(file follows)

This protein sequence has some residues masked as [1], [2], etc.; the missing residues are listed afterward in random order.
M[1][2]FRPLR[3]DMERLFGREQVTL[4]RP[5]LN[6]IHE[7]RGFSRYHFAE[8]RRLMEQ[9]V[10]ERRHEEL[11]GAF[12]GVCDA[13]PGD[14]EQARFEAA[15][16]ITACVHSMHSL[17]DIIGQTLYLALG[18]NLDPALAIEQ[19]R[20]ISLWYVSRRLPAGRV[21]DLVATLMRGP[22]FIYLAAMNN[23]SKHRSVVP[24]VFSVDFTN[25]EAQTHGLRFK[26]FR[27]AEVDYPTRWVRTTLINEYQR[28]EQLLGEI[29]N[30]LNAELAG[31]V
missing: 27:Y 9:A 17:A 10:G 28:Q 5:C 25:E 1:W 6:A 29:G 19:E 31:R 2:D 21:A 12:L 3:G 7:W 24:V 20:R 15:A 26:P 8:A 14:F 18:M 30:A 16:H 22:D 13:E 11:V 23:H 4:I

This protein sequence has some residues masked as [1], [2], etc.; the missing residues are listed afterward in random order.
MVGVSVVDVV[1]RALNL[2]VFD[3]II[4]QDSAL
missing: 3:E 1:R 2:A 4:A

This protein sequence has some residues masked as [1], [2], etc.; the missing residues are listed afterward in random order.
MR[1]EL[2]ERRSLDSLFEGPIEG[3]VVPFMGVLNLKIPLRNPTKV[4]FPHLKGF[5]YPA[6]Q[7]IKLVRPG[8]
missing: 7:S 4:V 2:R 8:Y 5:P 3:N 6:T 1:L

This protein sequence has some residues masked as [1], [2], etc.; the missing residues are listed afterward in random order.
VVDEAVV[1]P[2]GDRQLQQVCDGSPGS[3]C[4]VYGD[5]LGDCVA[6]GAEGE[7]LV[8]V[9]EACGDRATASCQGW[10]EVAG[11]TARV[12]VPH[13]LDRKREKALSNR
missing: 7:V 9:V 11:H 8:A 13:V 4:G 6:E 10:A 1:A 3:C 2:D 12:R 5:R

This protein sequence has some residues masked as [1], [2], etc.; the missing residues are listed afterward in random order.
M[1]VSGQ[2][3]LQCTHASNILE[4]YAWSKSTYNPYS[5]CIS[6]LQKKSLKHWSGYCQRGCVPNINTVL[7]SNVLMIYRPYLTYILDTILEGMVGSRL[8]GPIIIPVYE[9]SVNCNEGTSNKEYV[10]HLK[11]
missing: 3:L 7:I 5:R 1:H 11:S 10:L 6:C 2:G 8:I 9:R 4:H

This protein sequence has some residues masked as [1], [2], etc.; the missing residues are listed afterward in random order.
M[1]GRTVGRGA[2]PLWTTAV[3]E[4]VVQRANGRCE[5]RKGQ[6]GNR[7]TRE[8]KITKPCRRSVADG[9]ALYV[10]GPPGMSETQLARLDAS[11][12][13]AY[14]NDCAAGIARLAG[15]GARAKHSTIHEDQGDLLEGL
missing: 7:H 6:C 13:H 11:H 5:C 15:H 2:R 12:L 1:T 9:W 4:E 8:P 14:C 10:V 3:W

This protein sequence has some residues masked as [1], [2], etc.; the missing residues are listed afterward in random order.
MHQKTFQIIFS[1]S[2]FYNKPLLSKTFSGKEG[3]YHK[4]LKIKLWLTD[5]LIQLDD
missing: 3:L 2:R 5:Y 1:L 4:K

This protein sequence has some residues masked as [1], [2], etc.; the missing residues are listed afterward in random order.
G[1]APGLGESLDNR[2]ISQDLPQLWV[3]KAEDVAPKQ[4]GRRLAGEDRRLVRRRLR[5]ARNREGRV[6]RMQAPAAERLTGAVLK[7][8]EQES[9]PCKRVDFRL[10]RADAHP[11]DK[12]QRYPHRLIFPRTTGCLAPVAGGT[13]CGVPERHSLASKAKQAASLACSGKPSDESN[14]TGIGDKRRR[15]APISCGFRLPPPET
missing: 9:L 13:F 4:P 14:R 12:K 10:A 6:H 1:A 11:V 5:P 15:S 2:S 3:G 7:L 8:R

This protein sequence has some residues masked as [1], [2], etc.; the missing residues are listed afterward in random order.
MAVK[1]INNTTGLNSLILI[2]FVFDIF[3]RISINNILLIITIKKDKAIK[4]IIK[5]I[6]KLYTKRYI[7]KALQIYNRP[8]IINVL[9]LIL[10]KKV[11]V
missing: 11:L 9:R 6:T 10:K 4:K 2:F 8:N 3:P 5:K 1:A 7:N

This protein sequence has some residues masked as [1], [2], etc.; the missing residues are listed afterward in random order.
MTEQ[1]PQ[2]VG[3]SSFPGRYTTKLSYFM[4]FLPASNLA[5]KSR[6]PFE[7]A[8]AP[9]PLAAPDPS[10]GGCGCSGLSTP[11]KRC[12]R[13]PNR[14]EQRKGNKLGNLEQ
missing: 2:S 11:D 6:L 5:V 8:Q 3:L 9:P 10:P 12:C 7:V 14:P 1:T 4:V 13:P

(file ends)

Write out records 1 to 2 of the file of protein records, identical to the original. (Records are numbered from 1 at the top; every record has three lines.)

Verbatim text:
This protein sequence has some residues masked as [1], [2], etc.; the missing residues are listed afterward in random order.
M[1][2]FRPLR[3]DMERLFGREQVTL[4]RP[5]LN[6]IHE[7]RGFSRYHFAE[8]RRLMEQ[9]V[10]ERRHEEL[11]GAF[12]GVCDA[13]PGD[14]EQARFEAA[15][16]ITACVHSMHSL[17]DIIGQTLYLALG[18]NLDPALAIEQ[19]R[20]ISLWYVSRRLPAGRV[21]DLVATLMRGP[22]FIYLAAMNN[23]SKHRSVVP[24]VFSVDFTN[25]EAQTHGLRFK[26]FR[27]AEVDYPTRWVRTTLINEYQR[28]EQLLGEI[29]N[30]LNAELAG[31]V
missing: 27:Y 9:A 17:A 10:G 28:Q 5:C 25:E 1:W 6:A 29:G 19:E 31:R 2:D 21:A 12:L 3:G 7:W 24:V 20:R 15:A 26:P 8:A 14:F 18:M 30:A 16:H 22:D 13:E 11:V 23:H 4:I

This protein sequence has some residues masked as [1], [2], etc.; the missing residues are listed afterward in random order.
MVGVSVVDVV[1]RALNL[2]VFD[3]II[4]QDSAL
missing: 3:E 1:R 2:A 4:A